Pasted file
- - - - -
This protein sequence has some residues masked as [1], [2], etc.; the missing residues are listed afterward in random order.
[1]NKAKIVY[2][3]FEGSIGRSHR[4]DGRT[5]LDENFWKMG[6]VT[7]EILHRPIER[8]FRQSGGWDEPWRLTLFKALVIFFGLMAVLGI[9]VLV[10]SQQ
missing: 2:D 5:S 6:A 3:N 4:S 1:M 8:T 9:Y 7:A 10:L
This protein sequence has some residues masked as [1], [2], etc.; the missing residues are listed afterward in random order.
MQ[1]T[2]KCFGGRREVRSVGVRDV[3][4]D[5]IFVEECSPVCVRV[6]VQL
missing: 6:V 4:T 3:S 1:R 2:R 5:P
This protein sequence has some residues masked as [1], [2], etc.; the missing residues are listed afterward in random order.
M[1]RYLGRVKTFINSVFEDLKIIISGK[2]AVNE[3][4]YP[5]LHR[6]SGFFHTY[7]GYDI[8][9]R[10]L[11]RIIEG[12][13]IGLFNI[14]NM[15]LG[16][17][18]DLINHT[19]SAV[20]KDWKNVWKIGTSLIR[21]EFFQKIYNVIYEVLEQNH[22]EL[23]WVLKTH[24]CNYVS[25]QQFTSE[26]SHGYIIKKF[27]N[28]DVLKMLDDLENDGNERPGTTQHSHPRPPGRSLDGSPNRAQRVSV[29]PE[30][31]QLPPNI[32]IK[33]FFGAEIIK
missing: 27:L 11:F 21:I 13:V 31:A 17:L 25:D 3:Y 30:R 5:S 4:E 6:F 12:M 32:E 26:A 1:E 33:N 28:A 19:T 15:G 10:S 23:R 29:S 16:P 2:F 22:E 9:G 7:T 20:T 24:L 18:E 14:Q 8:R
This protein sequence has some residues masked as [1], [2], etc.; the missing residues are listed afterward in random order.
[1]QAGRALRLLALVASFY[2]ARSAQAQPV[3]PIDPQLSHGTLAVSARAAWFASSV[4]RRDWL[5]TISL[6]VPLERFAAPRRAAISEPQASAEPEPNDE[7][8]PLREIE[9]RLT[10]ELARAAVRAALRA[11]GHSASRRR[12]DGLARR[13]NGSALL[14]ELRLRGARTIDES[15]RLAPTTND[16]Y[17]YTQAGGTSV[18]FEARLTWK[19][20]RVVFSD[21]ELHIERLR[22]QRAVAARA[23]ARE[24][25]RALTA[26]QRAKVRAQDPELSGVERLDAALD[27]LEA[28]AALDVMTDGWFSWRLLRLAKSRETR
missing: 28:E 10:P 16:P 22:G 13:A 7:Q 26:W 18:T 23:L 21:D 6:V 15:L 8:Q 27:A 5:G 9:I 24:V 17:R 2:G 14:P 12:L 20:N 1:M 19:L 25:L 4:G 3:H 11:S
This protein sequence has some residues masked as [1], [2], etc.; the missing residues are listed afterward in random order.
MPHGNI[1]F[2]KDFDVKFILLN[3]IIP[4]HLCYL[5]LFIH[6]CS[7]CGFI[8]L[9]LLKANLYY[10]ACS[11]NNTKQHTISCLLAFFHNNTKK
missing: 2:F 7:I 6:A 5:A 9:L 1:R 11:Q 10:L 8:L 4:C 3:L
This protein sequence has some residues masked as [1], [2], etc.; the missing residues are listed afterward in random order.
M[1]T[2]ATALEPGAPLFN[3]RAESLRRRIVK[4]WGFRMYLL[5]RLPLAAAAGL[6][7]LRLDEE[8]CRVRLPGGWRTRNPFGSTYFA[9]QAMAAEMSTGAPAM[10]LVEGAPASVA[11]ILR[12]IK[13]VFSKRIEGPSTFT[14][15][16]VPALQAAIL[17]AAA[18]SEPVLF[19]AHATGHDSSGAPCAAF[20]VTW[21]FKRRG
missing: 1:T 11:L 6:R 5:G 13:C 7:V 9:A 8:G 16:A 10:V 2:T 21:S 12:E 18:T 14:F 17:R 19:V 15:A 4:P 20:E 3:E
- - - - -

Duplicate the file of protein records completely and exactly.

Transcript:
This protein sequence has some residues masked as [1], [2], etc.; the missing residues are listed afterward in random order.
[1]NKAKIVY[2][3]FEGSIGRSHR[4]DGRT[5]LDENFWKMG[6]VT[7]EILHRPIER[8]FRQSGGWDEPWRLTLFKALVIFFGLMAVLGI[9]VLV[10]SQQ
missing: 2:D 5:S 6:A 3:N 4:S 1:M 8:T 9:Y 7:A 10:L
This protein sequence has some residues masked as [1], [2], etc.; the missing residues are listed afterward in random order.
MQ[1]T[2]KCFGGRREVRSVGVRDV[3][4]D[5]IFVEECSPVCVRV[6]VQL
missing: 6:V 4:T 3:S 1:R 2:R 5:P
This protein sequence has some residues masked as [1], [2], etc.; the missing residues are listed afterward in random order.
M[1]RYLGRVKTFINSVFEDLKIIISGK[2]AVNE[3][4]YP[5]LHR[6]SGFFHTY[7]GYDI[8][9]R[10]L[11]RIIEG[12][13]IGLFNI[14]NM[15]LG[16][17][18]DLINHT[19]SAV[20]KDWKNVWKIGTSLIR[21]EFFQKIYNVIYEVLEQNH[22]EL[23]WVLKTH[24]CNYVS[25]QQFTSE[26]SHGYIIKKF[27]N[28]DVLKMLDDLENDGNERPGTTQHSHPRPPGRSLDGSPNRAQRVSV[29]PE[30][31]QLPPNI[32]IK[33]FFGAEIIK
missing: 27:L 11:F 21:I 13:V 31:A 17:L 25:D 3:Y 30:R 5:S 4:E 6:F 12:M 32:E 26:A 1:E 33:N 28:A 19:T 15:G 10:S 23:R 29:S 16:P 2:F 22:E 9:G 7:T 20:T 24:L 18:E 14:Q 8:R
This protein sequence has some residues masked as [1], [2], etc.; the missing residues are listed afterward in random order.
[1]QAGRALRLLALVASFY[2]ARSAQAQPV[3]PIDPQLSHGTLAVSARAAWFASSV[4]RRDWL[5]TISL[6]VPLERFAAPRRAAISEPQASAEPEPNDE[7][8]PLREIE[9]RLT[10]ELARAAVRAALRA[11]GHSASRRR[12]DGLARR[13]NGSALL[14]ELRLRGARTIDES[15]RLAPTTND[16]Y[17]YTQAGGTSV[18]FEARLTWK[19][20]RVVFSD[21]ELHIERLR[22]QRAVAARA[23]ARE[24][25]RALTA[26]QRAKVRAQDPELSGVERLDAALD[27]LEA[28]AALDVMTDGWFSWRLLRLAKSRETR
missing: 28:E 10:P 16:P 22:G 13:A 7:Q 26:W 18:T 23:L 21:D 6:V 15:L 8:Q 27:A 5:G 9:I 24:V 17:R 2:G 14:P 12:L 20:N 1:M 19:L 25:L 4:G 3:H 11:S
This protein sequence has some residues masked as [1], [2], etc.; the missing residues are listed afterward in random order.
MPHGNI[1]F[2]KDFDVKFILLN[3]IIP[4]HLCYL[5]LFIH[6]CS[7]CGFI[8]L[9]LLKANLYY[10]ACS[11]NNTKQHTISCLLAFFHNNTKK
missing: 2:F 7:I 6:A 5:A 9:L 1:R 11:Q 10:L 8:L 4:C 3:L
This protein sequence has some residues masked as [1], [2], etc.; the missing residues are listed afterward in random order.
M[1]T[2]ATALEPGAPLFN[3]RAESLRRRIVK[4]WGFRMYLL[5]RLPLAAAAGL[6][7]LRLDEE[8]CRVRLPGGWRTRNPFGSTYFA[9]QAMAAEMSTGAPAM[10]LVEGAPASVA[11]ILR[12]IK[13]VFSKRIEGPSTFT[14][15][16]VPALQAAIL[17]AAA[18]SEPVLF[19]AHATGHDSSGAPCAAF[20]VTW[21]FKRRG
missing: 1:T 11:L 6:R 5:G 13:C 7:V 9:A 8:G 16:A 10:V 2:T 21:S 12:E 18:T 14:F 17:R 19:V 15:A 4:P 20:E 3:E